Who hasn’t taken LEGO to school in their lunchbox before? Simon Liu received a cool Build your city of Tomorrow lunchbox as part of LEGO Canada’s celebration of Canada’s 150th birthday. Simon was then inspired to build his futuristic version of Toronto inside the lunchbox! I love that future microscale Toronto features plenty of greenery throughout the city, including on the roofs of skyscrapers, but the highlight for me is the little tube transportation system. However, I don’t know how much luck Simon’s going to have transporting his miniature city in the lunchbox without losing the top of the CN Tower.
As we reported from Toy Fair in February, the April 2017 LEGO Architecture releases include a redesigned Solomon R. Guggenheim Museum (21035). The new LEGO Guggenheim includes 744 pieces and retails for $79.99.
This latest Guggenheim is a new edition of an earlier LEGO Architecture set released in 2009. We’ll compare the two versions later in this review.
Microscale architecture builder Rocco Buttliere has achieved a remarkable feat of LEGO engineering with his 40,000+ piece model of the Golden Gate Bridge in San Francisco, California. Like the actual suspension bridge spanning the Golden Gate strait, Rocco’s beautiful and highly detailed LEGO rendition crosses its 6 foot long central span suspended by a combination of red string, Technic bushings, LEGO flexible hoses, and non-LEGO metal wire.
Rocco’s LEGO model even includes the buildings and landscaping of the Presidio in Golden Gate Park.
See more photos of Rocco’s incredible LEGO Golden Gate Bridge on Flickr.
Our continuing adventures led us to track down and interrogate Amado Canlas Pinlac (aka AC Pin). Amado was born in Angeles City in the Philippines, and works in the Information Technology field with previous employment with overseas airlines. He has called East Brunswick, New Jersey home for the last fifteen years, where he lives with his wife Marleth and their three sons, Milton, Marlowe and Myreon. Amado credits the support of his wife for being where he is today!
TBB: Can you tell us how you got into LEGO?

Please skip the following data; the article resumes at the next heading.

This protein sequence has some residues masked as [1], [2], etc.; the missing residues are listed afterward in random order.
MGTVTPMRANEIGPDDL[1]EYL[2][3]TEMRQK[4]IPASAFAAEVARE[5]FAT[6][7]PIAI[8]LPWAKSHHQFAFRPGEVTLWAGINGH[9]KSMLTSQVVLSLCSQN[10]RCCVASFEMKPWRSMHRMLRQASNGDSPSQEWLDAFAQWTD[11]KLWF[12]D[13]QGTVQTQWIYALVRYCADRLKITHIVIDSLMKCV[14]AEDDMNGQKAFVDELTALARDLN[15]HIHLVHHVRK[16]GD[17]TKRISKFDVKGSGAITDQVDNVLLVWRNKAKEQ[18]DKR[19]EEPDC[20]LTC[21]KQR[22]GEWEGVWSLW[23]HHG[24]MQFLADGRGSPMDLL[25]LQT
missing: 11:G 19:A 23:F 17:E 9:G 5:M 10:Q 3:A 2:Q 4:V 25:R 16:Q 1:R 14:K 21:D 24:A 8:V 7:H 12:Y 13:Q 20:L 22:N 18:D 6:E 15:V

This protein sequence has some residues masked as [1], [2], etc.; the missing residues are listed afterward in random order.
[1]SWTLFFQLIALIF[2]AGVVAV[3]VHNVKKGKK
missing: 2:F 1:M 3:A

AC: First and foremost I’ve been a Star Wars fan/geek way before LEGO introduced the SW line, as I collected the Star Wars action figures, vehicles, and sets. So it shouldn’t come as a surprise for those who’ve known me over the years that I love to build Star Wars dioramas. In fact I’ve done Action Figure dioramas and was affiliated with various SW fan sites which featured them before I even started with LEGO. One of the problems/drawbacks that I’ve had to contend with the Action Figure dioramas was there was very little or none of the re-usability factor. Around that time, when I was growing disinterested with Action Figures, LEGO started producing the first SW sets.
You will not find Hardy Nilsson Arena in real life as this building comes directly from the creative mind of Nybohov Creation Ltd. Hardy Nilsson is a retired Swedish ice hockey player and coach, and this fantastic microscale arena has been named after him. The shaping of the building is both unusual and eye-catching. Both the curvaceous walls and wavy corners of the roof are beautifully designed. The colour scheme gives a 70s retro feel that I love. How easy would this arena be to spot in a busy city?
As with all microscale scenes, the ingenuity of parts use is often found in the small details. The builder demonstrates a lovely array of microscale flora in the landscape with at least four different types of tree. The billboard lights made from telephone handsets look perfect, while the microscale traffic in the streets surrounding the arena really set the scene.
Mini Modular’s are brilliant when you can’t afford the full-sized thing. Clearly inspired by the new LEGO House under construction in Billund, Chris Wight has created a perfect addition with his LEGO House 2. I love the blocky layered design and the brilliant choice of colors. Little details like the air-conditioning unit on the roof and the simple tiled sidewalk with perfect mini trees all serve to round out the creation and give it a lived-in feel.